Zeiss ZF Color rendition, flare control

The ZF line offers a color balance which is generally warmer (more yellow and a touch of magenta) than most Canon and Nikon and Leica lenses. The ZF line is warmer than even the Leica 90/2 APO-Summicron-R and 180/2.8 APO-Elmarit-R and the Voigtlander 180/2.8 APO. However, it’s more complicated than that—after working with the ZF lens line for over a year, there can be no doubt whatsoever that the color of the ZF lens line is the most pleasing ever encountered by this reviewer. The ZF lenses consistently produce images which are gorgeous. Adjusting color temperature in RAW-file processing for the other brands (even Leica) does not produce the same pleasing result as the ZF lenses; it’s about an entire tonal rendition, not a simple white balance issue. Color is quite simply the most natural and pleasing this author has ever seen. However, the new “nano crystal” coatings offered by Nikon do bridge the gap somewhat.

Zeiss ZF 100/2 Makro-Planar Zeiss ZF 25/2.8 Distagon - superb color rendition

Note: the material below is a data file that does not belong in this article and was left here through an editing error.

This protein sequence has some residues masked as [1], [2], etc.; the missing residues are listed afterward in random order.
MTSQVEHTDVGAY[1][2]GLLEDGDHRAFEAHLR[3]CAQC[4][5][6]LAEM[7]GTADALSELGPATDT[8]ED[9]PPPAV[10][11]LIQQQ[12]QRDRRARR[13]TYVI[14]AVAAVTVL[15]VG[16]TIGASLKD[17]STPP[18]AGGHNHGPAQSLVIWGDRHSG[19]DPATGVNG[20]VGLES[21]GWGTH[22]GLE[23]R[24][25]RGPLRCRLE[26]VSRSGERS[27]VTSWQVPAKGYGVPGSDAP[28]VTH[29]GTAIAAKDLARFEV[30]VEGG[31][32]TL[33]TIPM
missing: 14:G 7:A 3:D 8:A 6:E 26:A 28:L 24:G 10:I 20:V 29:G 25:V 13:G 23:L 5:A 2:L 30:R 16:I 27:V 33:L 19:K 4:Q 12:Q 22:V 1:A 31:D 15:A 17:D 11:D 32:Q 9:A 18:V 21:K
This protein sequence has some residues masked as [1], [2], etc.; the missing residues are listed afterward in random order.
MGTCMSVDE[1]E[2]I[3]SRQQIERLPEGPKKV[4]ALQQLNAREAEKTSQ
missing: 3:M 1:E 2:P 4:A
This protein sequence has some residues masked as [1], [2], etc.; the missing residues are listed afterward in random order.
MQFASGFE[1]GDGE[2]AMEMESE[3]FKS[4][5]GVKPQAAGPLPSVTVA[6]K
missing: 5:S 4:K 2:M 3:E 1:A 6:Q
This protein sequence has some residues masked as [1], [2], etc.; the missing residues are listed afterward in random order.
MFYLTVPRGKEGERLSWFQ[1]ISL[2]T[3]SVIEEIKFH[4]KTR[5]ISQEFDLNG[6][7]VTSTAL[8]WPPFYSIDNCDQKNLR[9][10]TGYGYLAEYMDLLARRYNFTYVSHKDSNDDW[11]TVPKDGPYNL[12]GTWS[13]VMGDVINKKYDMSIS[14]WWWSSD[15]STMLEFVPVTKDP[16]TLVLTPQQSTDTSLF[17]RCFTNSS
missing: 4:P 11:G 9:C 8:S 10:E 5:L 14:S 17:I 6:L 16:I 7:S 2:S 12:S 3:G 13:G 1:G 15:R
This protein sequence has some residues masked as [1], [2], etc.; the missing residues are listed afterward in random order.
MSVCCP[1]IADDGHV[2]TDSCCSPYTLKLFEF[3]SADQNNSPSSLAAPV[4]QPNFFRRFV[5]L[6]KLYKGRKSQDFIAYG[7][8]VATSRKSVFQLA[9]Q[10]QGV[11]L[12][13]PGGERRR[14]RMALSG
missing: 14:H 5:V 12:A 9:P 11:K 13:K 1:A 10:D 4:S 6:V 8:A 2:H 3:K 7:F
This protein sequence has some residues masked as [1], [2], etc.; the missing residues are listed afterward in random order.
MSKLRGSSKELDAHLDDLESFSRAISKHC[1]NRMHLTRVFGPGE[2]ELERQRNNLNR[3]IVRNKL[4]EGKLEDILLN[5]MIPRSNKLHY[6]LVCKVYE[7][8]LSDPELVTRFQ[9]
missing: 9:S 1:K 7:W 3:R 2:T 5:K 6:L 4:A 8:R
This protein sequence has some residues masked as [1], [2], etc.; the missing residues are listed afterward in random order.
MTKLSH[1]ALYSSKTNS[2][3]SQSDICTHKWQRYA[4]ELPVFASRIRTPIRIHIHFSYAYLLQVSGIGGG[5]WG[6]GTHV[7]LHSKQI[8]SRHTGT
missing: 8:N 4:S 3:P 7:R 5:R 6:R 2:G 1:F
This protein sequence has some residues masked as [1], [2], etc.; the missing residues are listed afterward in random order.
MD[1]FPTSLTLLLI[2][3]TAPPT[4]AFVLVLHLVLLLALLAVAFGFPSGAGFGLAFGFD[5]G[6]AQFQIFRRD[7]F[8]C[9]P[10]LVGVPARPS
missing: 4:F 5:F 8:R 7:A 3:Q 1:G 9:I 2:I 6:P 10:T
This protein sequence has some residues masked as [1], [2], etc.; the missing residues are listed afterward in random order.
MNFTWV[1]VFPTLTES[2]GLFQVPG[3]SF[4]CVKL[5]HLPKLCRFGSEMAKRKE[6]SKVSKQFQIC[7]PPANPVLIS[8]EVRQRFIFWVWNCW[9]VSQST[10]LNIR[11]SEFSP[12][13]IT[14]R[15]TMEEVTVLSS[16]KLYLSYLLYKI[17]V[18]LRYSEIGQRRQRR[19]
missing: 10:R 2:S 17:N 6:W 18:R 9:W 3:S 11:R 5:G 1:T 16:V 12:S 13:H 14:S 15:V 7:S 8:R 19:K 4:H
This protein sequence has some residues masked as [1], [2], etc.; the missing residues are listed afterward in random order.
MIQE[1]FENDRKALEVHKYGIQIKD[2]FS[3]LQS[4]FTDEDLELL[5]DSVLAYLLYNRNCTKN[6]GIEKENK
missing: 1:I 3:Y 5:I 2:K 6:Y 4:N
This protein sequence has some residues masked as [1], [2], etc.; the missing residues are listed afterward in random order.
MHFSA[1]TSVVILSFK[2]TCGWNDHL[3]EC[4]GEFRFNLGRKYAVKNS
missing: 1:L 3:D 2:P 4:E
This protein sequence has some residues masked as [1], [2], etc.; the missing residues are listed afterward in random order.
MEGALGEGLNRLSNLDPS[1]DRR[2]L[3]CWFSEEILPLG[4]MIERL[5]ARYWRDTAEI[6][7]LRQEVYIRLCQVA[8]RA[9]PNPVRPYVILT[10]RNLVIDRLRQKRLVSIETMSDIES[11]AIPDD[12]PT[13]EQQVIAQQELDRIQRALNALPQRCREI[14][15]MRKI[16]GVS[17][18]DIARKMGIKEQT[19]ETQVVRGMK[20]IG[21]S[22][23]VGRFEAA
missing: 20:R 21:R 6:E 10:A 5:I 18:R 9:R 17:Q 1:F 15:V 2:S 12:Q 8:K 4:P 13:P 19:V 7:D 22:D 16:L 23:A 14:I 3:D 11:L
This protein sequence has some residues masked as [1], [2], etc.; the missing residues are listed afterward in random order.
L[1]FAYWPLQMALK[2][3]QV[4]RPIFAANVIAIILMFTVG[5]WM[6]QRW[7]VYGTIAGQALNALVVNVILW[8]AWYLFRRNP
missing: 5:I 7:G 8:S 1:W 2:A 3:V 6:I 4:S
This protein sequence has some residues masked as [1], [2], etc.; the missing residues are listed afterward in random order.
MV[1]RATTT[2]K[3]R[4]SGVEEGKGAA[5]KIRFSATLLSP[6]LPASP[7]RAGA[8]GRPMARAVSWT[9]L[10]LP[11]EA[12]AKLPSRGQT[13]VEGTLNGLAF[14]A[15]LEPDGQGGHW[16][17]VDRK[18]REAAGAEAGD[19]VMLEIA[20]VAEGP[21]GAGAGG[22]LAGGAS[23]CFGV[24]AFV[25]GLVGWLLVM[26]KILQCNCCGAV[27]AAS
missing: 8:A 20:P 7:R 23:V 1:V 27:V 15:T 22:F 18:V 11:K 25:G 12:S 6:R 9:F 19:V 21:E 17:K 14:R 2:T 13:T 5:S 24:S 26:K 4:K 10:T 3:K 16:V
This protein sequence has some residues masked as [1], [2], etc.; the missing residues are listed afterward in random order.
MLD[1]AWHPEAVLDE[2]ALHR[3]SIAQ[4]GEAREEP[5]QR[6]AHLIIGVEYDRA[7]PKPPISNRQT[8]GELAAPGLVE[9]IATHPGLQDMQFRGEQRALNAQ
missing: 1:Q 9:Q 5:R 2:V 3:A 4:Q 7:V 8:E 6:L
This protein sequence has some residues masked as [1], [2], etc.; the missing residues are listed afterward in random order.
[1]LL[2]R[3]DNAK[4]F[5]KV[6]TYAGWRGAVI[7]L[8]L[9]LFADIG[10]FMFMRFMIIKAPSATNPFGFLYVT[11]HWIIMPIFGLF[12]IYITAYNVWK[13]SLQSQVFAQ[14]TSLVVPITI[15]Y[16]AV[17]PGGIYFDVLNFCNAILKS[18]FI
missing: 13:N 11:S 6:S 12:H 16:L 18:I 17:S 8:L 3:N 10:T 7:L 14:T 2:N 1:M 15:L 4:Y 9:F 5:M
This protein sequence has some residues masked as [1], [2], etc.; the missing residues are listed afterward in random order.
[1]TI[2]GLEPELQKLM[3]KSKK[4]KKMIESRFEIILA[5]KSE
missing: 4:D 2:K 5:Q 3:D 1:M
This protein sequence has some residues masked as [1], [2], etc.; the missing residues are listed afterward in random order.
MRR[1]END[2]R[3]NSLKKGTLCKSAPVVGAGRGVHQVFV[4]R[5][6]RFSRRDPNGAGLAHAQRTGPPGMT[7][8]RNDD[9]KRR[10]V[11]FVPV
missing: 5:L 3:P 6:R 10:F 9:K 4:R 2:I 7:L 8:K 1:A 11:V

100/2 Makro-Planar (left), 25/2.8 Distagon (right).
Color rendition is simply gorgeous, and amazingly consistent across the ZF line.

Image rendition and bokeh

Bokeh, or the way a lens “draws” out-of-focus areas, is a highly-subjective area in which there is some disagreement. There are lenses with truly ugly bokeh, but in most cases, it’s like arguing whether chocolate ice cream is better than vanilla! The Zeiss ZF 100/2 Makro-Planar offers perhaps the most pleasing bokeh available today (see below).

Zeiss ZF 100/2 Makro-Planar
Bokeh is nothing short of stunning with the ARRI optics design of the ZF 100/2 Makro-Planar

Too many photographers seem to think that “good bokeh” means that flat “erased” look seen in many Canon and Nikon designs. The Zeiss designs are different. Better? That’s personal preference, but this author has come to favor the Zeiss rendition over the (numerous) Canon and Nikon lenses at his disposal.


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  • jack says:

    pic4c.com – photos by Sony Alpha and Zeiss lens, Hong Kong, Ho Chi Minh (Saigon)

  • starriderrick says:

    Fantastic image samples…Quite impressive workmanship,performance. I must start saving…

  • Gideon says: